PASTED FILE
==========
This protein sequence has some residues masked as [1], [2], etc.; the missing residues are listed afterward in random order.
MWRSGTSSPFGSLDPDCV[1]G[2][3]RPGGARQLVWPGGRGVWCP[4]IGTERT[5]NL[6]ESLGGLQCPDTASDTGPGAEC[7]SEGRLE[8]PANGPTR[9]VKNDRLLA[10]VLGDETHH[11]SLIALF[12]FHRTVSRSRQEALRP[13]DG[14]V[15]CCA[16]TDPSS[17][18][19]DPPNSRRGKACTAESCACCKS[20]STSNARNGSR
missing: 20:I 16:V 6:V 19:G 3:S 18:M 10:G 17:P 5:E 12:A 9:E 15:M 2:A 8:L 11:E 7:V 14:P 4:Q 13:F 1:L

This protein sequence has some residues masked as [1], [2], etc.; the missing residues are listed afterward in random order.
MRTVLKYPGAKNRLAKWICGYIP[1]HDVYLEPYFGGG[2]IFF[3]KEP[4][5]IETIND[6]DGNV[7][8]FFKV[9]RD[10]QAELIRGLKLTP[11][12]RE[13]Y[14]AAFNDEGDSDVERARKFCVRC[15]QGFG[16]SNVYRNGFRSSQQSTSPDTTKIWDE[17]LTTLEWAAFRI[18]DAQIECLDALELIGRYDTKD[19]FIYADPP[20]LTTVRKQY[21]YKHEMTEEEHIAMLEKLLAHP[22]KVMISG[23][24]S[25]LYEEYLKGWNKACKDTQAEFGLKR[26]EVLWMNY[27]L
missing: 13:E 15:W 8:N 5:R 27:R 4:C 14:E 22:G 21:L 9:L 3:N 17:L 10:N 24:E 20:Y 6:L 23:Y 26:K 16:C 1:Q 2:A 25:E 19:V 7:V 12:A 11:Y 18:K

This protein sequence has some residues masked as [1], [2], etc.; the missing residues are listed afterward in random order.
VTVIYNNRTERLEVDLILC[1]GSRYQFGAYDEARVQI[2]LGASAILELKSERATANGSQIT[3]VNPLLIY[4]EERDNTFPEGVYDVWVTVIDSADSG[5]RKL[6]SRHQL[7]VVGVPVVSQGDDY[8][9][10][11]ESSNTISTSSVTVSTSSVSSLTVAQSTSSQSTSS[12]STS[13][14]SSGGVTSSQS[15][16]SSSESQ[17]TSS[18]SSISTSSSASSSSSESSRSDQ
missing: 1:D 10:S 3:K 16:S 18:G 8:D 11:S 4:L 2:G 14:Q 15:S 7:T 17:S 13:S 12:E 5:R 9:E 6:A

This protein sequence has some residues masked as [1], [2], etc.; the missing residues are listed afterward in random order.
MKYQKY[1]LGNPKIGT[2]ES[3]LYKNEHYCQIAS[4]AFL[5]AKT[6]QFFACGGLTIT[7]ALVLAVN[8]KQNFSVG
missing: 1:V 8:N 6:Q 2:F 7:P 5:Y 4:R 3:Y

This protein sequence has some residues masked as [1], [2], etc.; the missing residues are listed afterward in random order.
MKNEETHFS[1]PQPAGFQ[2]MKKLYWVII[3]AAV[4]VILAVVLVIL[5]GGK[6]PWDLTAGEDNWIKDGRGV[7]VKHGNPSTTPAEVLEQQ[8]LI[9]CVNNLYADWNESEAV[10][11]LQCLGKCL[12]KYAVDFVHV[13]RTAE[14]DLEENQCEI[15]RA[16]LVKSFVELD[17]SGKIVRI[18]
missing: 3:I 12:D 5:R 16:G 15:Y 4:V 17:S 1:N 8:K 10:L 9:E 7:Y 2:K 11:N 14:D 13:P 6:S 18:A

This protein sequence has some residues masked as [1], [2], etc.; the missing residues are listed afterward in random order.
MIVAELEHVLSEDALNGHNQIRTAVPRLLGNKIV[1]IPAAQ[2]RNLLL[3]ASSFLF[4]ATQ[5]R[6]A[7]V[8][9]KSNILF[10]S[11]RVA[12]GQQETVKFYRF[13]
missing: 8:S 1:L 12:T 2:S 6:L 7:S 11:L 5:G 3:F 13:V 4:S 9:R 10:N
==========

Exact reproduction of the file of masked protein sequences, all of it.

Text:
This protein sequence has some residues masked as [1], [2], etc.; the missing residues are listed afterward in random order.
MWRSGTSSPFGSLDPDCV[1]G[2][3]RPGGARQLVWPGGRGVWCP[4]IGTERT[5]NL[6]ESLGGLQCPDTASDTGPGAEC[7]SEGRLE[8]PANGPTR[9]VKNDRLLA[10]VLGDETHH[11]SLIALF[12]FHRTVSRSRQEALRP[13]DG[14]V[15]CCA[16]TDPSS[17][18][19]DPPNSRRGKACTAESCACCKS[20]STSNARNGSR
missing: 20:I 16:V 6:V 19:G 3:S 18:M 10:G 17:P 5:E 12:A 9:E 15:M 2:A 8:L 11:E 7:V 14:P 4:Q 13:F 1:L

This protein sequence has some residues masked as [1], [2], etc.; the missing residues are listed afterward in random order.
MRTVLKYPGAKNRLAKWICGYIP[1]HDVYLEPYFGGG[2]IFF[3]KEP[4][5]IETIND[6]DGNV[7][8]FFKV[9]RD[10]QAELIRGLKLTP[11][12]RE[13]Y[14]AAFNDEGDSDVERARKFCVRC[15]QGFG[16]SNVYRNGFRSSQQSTSPDTTKIWDE[17]LTTLEWAAFRI[18]DAQIECLDALELIGRYDTKD[19]FIYADPP[20]LTTVRKQY[21]YKHEMTEEEHIAMLEKLLAHP[22]KVMISG[23][24]S[25]LYEEYLKGWNKACKDTQAEFGLKR[26]EVLWMNY[27]L
missing: 13:E 15:W 8:N 5:R 27:R 4:C 14:E 22:G 21:L 9:L 3:N 17:L 10:N 24:E 20:Y 6:L 23:Y 26:K 16:C 1:Q 2:A 25:E 19:V 7:V 12:A 11:Y 18:K

This protein sequence has some residues masked as [1], [2], etc.; the missing residues are listed afterward in random order.
VTVIYNNRTERLEVDLILC[1]GSRYQFGAYDEARVQI[2]LGASAILELKSERATANGSQIT[3]VNPLLIY[4]EERDNTFPEGVYDVWVTVIDSADSG[5]RKL[6]SRHQL[7]VVGVPVVSQGDDY[8][9][10][11]ESSNTISTSSVTVSTSSVSSLTVAQSTSSQSTSS[12]STS[13][14]SSGGVTSSQS[15][16]SSSESQ[17]TSS[18]SSISTSSSASSSSSESSRSDQ
missing: 1:D 10:S 3:K 16:S 18:G 8:D 11:S 4:L 2:G 14:Q 15:S 7:T 17:S 13:S 12:E 5:R 9:E 6:A

This protein sequence has some residues masked as [1], [2], etc.; the missing residues are listed afterward in random order.
MKYQKY[1]LGNPKIGT[2]ES[3]LYKNEHYCQIAS[4]AFL[5]AKT[6]QFFACGGLTIT[7]ALVLAVN[8]KQNFSVG
missing: 1:V 8:N 6:Q 2:F 7:P 5:Y 4:R 3:Y

This protein sequence has some residues masked as [1], [2], etc.; the missing residues are listed afterward in random order.
MKNEETHFS[1]PQPAGFQ[2]MKKLYWVII[3]AAV[4]VILAVVLVIL[5]GGK[6]PWDLTAGEDNWIKDGRGV[7]VKHGNPSTTPAEVLEQQ[8]LI[9]CVNNLYADWNESEAV[10][11]LQCLGKCL[12]KYAVDFVHV[13]RTAE[14]DLEENQCEI[15]RA[16]LVKSFVELD[17]SGKIVRI[18]
missing: 3:I 12:D 5:R 16:G 15:Y 4:V 17:S 1:N 8:K 10:L 9:E 7:Y 2:K 11:N 14:D 13:P 6:S 18:A

This protein sequence has some residues masked as [1], [2], etc.; the missing residues are listed afterward in random order.
MIVAELEHVLSEDALNGHNQIRTAVPRLLGNKIV[1]IPAAQ[2]RNLLL[3]ASSFLF[4]ATQ[5]R[6]A[7]V[8][9]KSNILF[10]S[11]RVA[12]GQQETVKFYRF[13]
missing: 8:S 1:L 12:T 2:S 6:L 7:S 11:L 5:G 3:F 13:V 4:S 9:R 10:N